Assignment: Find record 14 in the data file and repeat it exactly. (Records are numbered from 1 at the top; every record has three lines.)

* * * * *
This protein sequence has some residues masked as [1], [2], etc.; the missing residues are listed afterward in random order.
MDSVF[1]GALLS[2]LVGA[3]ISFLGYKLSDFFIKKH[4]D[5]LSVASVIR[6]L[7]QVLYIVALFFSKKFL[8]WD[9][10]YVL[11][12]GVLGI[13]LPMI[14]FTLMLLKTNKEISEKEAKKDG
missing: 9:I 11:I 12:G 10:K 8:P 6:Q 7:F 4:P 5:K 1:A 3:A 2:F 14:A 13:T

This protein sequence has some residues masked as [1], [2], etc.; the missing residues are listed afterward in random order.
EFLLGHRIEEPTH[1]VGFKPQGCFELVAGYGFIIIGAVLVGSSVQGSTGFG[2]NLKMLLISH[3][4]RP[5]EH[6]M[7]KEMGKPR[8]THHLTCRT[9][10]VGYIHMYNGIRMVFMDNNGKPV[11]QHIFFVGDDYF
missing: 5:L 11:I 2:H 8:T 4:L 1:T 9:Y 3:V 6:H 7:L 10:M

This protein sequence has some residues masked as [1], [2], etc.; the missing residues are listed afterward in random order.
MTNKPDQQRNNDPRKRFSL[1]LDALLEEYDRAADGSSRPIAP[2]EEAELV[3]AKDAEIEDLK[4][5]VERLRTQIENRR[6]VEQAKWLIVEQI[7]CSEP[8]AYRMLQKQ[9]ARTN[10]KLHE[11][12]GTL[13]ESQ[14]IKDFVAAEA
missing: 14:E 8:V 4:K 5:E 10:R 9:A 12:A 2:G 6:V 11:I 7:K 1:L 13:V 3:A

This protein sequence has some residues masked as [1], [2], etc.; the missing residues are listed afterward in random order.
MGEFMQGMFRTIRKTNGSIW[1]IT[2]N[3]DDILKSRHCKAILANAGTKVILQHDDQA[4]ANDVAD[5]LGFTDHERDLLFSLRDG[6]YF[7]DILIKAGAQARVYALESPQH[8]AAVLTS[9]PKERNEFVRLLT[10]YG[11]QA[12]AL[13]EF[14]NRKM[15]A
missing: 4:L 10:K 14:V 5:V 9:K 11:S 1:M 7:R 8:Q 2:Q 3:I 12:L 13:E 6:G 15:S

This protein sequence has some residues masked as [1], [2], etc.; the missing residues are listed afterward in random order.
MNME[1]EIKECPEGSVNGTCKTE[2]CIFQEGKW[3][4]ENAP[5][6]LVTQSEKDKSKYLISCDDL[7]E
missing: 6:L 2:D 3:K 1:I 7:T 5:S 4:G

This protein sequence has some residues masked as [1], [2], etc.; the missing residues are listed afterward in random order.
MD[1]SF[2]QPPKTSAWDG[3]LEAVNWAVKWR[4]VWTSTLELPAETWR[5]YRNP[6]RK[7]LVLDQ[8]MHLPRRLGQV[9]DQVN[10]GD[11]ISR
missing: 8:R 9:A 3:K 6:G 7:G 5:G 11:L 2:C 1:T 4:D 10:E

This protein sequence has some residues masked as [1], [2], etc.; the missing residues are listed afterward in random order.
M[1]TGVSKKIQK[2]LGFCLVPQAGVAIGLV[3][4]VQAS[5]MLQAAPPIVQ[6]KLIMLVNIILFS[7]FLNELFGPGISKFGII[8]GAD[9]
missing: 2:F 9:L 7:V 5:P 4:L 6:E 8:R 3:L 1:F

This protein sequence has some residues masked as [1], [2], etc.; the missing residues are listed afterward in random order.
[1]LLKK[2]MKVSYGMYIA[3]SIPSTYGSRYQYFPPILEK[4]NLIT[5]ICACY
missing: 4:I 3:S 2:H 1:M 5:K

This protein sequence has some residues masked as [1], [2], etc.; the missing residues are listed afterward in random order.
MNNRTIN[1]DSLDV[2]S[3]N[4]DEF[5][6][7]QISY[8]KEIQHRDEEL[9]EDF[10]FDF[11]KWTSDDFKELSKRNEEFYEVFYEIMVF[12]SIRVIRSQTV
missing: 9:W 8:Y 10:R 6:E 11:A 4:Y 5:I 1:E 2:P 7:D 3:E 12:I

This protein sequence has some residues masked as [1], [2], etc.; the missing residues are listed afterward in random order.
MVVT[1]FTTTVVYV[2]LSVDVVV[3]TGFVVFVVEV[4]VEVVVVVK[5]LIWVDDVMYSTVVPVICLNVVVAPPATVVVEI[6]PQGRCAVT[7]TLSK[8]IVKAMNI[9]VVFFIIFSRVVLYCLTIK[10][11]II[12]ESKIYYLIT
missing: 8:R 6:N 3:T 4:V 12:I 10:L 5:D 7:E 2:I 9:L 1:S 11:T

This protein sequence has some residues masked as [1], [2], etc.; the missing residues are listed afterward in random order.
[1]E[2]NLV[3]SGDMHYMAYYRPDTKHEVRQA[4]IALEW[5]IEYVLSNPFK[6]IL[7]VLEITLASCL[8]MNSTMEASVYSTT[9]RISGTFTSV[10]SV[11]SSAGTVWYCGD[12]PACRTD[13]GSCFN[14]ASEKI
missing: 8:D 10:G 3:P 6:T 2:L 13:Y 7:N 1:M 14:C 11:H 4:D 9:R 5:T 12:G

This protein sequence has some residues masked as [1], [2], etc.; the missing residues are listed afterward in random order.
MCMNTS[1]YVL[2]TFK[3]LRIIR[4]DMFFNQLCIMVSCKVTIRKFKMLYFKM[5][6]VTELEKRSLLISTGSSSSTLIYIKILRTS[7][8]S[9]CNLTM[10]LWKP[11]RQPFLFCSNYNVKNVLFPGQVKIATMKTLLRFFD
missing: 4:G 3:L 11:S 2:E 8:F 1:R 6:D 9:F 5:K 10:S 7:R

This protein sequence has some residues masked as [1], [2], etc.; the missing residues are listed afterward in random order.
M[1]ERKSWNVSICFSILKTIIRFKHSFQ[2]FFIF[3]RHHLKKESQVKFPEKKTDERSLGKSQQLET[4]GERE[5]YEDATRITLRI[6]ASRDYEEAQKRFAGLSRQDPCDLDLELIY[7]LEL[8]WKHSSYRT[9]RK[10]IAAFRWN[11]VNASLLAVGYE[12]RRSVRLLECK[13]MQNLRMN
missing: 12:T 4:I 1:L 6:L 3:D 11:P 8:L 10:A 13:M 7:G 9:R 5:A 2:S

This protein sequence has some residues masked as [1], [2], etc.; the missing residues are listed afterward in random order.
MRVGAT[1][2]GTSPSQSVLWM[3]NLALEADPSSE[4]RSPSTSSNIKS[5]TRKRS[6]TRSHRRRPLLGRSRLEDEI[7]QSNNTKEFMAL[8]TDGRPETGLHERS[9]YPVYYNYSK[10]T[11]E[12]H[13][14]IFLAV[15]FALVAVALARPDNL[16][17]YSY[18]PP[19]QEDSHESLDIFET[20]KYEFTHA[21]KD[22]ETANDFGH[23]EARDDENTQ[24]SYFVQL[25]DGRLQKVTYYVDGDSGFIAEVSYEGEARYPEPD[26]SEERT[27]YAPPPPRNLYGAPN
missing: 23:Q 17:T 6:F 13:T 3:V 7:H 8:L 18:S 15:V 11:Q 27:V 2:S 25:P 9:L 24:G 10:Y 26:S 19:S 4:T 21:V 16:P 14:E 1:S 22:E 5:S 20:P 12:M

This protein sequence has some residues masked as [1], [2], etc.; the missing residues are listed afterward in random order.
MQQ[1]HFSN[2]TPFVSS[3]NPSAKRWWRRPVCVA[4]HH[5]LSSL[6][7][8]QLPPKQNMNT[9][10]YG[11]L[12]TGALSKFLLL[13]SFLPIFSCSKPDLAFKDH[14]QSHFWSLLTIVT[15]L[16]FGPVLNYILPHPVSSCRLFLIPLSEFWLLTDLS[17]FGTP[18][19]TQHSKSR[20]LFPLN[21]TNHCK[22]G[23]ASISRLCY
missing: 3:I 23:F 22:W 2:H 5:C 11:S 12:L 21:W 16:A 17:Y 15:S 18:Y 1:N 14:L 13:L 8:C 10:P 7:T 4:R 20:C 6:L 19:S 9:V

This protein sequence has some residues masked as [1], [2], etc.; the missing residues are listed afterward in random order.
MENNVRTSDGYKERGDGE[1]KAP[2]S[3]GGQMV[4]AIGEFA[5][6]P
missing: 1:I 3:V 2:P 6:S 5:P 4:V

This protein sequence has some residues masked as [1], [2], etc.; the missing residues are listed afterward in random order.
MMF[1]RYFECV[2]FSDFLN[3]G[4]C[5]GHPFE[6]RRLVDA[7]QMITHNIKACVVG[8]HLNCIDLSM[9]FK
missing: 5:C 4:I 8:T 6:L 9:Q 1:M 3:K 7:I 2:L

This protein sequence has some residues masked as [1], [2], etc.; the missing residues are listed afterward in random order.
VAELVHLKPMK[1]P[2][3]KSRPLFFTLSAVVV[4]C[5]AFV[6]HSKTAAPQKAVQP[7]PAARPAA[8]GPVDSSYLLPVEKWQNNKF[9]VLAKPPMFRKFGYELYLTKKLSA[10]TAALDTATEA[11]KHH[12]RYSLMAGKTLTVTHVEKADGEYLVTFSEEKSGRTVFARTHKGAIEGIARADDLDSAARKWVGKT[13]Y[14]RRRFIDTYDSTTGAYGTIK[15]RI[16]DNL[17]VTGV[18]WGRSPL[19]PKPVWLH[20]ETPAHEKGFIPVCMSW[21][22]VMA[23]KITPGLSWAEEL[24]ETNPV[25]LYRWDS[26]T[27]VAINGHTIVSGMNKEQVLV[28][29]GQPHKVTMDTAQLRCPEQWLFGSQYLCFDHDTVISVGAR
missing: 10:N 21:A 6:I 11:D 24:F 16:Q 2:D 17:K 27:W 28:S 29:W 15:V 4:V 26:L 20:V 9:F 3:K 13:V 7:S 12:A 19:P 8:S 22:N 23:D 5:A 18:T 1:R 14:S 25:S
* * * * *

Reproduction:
This protein sequence has some residues masked as [1], [2], etc.; the missing residues are listed afterward in random order.
MRVGAT[1][2]GTSPSQSVLWM[3]NLALEADPSSE[4]RSPSTSSNIKS[5]TRKRS[6]TRSHRRRPLLGRSRLEDEI[7]QSNNTKEFMAL[8]TDGRPETGLHERS[9]YPVYYNYSK[10]T[11]E[12]H[13][14]IFLAV[15]FALVAVALARPDNL[16][17]YSY[18]PP[19]QEDSHESLDIFET[20]KYEFTHA[21]KD[22]ETANDFGH[23]EARDDENTQ[24]SYFVQL[25]DGRLQKVTYYVDGDSGFIAEVSYEGEARYPEPD[26]SEERT[27]YAPPPPRNLYGAPN
missing: 23:Q 17:T 6:F 13:T 3:V 7:H 8:L 18:S 15:V 11:Q 27:V 2:S 25:P 9:L 24:G 10:Y 26:S 19:S 4:T 21:V 16:P 14:E 1:S 22:E 5:S 20:P 12:M